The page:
A couple of tips that surprised me were to skip the campaign unless you needed a tutorial in the absolute basics (like me, who hasn't played Starcraft over a decade, and even then it was cheating my way through the SP campaign) or you want to see the story (again, me), since it puts you up against situations and tactics that bear no resemblance at all to playing another human and provides you with a lot of "classic" units (Medics, Firebats, Goliaths, etc) that aren't available in multiplayer. Similarly, skirmishes again the AI on the higher difficulty levels are of limited use, since the computer will apparently cheat and give itself extra resources if it thinks you're getting too far ahead (like rubber-banding in racing games).
posted by Merzbau at 11:30 AM on August 4, 2010

wongcorgi, invitapriore, those are exactly the kind of contextless tips that I have little use for. Sure, APM is godly, but it's not the whole game, and far, far, far from it. The RPS tip is also far from the whole game, there is much more to it than that (micro, macro, build orders, scouting techniques, blocking techniques, etc. etc.). Having a high APM or knowing that hellions beat zerglings won't take me all that far.

I did stumble upon liquid but didn't look the forums over very much. One issue I have with forums is that, yes, there is quality info, but finding it is usually a long process, going through pages and pages of low content threads before finding something good, bookmarking that, and repeat. There's a lot of effort involved in filtering what's good, what's not, what's outdated, what's plain wrong, and I don't have the expertise required to tell what's what.

I guess lacking a complete course laid out for me, I will make do with threads here and there, commentary videos, etc. But I would really like an A-Z type of site or video series with a logical progression in learning.

I haven't been studying replays as much as I should. I know I saw some on youtube and thought to myself the observer tools were pretty nifty, but at this point, I don't know if seeing my opponent's actions would be much use considering I don't have a way of knowing why he does certain things, what could be improved, how I can counter his strategy and all that. I guess that's where the guides and the videos come in. Thanks for that link to the Day[9] videos. If there are more interesting series like that I'd love to learn about them. So far I've enjoyed the sc2noobschool videos but there are only a few of them and they're quite basic and don't really explain middle and endgame scenarios, only the opening, really.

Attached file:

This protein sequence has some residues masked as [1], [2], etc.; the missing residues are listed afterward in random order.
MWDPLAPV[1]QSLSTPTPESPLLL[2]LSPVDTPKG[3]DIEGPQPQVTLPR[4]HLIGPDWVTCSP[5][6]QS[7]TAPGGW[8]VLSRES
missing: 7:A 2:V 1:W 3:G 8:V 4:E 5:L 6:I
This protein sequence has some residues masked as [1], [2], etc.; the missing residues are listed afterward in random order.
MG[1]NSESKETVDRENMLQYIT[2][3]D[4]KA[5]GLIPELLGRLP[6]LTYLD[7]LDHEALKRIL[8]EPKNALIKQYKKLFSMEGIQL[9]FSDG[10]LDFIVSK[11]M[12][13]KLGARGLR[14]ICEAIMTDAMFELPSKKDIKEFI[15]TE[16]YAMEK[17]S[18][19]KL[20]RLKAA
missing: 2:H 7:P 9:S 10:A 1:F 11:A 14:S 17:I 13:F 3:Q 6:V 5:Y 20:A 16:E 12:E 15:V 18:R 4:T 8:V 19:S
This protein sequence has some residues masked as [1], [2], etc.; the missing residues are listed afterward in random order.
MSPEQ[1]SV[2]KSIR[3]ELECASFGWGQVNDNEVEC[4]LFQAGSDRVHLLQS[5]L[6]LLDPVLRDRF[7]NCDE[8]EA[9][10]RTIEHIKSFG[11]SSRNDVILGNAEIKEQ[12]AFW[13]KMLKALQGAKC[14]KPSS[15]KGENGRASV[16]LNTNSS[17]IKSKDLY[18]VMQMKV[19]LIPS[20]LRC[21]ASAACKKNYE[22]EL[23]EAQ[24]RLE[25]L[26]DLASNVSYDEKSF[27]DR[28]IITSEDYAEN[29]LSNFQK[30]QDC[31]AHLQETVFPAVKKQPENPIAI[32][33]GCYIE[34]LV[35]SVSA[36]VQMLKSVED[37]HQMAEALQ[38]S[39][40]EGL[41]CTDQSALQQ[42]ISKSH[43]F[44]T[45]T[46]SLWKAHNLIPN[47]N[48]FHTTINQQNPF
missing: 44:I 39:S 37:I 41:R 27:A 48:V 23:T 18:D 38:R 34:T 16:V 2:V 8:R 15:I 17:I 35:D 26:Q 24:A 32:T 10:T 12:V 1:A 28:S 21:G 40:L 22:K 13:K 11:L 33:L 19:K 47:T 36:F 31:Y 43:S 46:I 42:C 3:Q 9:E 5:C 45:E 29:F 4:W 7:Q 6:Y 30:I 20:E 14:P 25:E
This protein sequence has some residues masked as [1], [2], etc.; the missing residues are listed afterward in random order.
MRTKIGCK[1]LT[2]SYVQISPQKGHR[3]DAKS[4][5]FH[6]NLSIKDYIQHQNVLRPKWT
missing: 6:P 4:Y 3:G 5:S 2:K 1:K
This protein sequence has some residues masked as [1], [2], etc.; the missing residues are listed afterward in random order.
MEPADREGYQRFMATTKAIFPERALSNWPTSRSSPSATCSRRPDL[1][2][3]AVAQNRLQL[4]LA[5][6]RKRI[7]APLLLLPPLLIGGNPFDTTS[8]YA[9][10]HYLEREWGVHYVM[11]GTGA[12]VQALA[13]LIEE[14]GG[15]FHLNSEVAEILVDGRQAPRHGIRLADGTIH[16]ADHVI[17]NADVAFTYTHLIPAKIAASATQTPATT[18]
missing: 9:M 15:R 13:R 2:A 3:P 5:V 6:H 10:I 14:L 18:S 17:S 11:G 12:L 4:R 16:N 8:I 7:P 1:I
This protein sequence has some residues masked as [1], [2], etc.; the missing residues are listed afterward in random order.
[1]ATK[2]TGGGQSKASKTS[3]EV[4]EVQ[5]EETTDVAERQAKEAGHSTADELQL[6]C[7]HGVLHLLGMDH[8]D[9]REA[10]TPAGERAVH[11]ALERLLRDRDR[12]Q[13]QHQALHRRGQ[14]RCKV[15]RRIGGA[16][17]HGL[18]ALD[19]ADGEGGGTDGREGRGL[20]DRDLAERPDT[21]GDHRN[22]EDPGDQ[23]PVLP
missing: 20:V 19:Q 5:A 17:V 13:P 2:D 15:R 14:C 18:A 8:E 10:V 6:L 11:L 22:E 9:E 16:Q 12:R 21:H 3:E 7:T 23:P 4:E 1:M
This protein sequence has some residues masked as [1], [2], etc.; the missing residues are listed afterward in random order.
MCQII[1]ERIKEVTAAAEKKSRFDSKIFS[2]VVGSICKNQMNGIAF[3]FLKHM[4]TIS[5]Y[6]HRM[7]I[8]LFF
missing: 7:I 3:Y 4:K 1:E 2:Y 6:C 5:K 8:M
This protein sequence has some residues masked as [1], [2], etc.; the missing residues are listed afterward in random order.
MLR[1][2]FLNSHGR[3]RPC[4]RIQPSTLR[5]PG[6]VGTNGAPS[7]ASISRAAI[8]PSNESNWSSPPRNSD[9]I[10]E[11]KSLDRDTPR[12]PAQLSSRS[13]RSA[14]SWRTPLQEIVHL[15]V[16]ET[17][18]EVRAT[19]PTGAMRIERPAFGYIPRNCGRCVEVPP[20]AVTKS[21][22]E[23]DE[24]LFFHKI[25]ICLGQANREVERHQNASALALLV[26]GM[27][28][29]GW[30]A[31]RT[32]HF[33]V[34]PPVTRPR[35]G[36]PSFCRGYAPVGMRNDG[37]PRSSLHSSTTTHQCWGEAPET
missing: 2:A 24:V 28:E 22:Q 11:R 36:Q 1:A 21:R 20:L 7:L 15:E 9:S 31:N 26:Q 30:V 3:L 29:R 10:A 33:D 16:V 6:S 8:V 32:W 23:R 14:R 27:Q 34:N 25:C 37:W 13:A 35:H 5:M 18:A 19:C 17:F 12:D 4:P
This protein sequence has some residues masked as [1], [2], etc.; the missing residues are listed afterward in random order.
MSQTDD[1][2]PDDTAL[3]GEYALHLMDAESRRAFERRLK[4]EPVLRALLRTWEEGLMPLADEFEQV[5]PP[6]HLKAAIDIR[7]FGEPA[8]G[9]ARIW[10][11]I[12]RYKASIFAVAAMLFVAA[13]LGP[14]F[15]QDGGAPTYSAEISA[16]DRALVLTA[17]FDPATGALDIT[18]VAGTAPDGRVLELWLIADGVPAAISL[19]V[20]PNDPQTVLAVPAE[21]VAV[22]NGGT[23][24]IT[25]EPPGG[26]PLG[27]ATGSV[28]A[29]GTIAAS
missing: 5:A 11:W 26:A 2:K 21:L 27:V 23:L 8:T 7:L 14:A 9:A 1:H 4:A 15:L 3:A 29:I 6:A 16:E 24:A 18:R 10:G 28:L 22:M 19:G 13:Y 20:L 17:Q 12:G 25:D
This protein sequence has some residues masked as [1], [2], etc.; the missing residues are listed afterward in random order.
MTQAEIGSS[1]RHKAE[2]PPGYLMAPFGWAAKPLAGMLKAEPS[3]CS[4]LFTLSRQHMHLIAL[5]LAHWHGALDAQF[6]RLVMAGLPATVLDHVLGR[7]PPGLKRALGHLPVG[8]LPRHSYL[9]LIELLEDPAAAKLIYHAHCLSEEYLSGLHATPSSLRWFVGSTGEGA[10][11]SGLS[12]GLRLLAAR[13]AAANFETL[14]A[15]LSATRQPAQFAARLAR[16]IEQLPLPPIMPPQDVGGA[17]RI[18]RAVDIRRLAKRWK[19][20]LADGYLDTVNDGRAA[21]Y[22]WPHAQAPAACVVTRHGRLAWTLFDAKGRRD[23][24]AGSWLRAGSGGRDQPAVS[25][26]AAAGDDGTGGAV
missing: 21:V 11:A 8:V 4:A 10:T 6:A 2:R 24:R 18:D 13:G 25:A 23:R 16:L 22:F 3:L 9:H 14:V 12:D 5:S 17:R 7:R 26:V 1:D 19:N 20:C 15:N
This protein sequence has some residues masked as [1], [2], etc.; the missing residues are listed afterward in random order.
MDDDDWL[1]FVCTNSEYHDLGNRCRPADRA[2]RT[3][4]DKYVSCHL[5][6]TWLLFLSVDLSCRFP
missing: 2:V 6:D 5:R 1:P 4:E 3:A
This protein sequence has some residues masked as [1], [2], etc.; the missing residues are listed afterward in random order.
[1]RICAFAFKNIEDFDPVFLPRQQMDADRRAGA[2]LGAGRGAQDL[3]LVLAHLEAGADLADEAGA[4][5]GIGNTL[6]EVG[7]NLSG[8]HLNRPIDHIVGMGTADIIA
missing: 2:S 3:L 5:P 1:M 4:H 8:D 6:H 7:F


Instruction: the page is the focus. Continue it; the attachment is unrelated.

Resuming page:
That GameFAQs FAQ may be useful, I'll look it over. It certainly looks interesting and handily reinforces certain points I've picked up on, with reasoning and explanations. Thanks for that. If it was 10 times bigger I would be in heaven.
posted by splice at 11:55 AM on August 4, 2010

I personally have not played the game yet, but many people on another forum I frequent are recommending day9's match analyses.
posted by Earl the Polliwog at 12:06 PM on August 4, 2010

Check out page 2 of the ArsT SC2 review. It has a little bulleted list of strategy sites. Replays of pro-level play (both with and without commentary) have historically been the most important thing for me on those rare occasions when I've tried to be amateur-competitive at an online game.
posted by kavasa at 12:24 PM on August 4, 2010 [1 favorite]

I found this post to be excellent.


It's a pretty good starting point. He basically says, do this stuff and learn to do it well, and you'll be doing pretty well.

If you master that stuff, then you can delve into the details.
posted by ChrisManley at 12:37 PM on August 4, 2010 [2 favorites]

Practice. That's all you can really do.

Filtering the signal out from all of the noise is just part of the process. It'd tedious but unavoidable. Maybe in a few years bored teenagers will write more comprehensive guides but now is basically time to explore the frontier.

Nobody has any incentive to share this knowledge wrapped up with a nice little bow on top. There's no reason for people to lay things out A-Z. People at mastery levels aren't going to freely hand out all their tricks and tips, especially those that play for money. You basically have to analyze what they do and read/watch the analysis of others.

I went to school with a kid that was a champion of starcraft 1 in India. He'd light up about exactly what you had to do when. He'd teach what you had to do within the first four minutes of the game so that you'd be a decent opponent and then offer no further advice. Similarly, there are magic the gathering kids that will hand you a 300 dollar deck and destroy you with a few unopened booster packs. My point is that nobody is going to hand you instant-skills.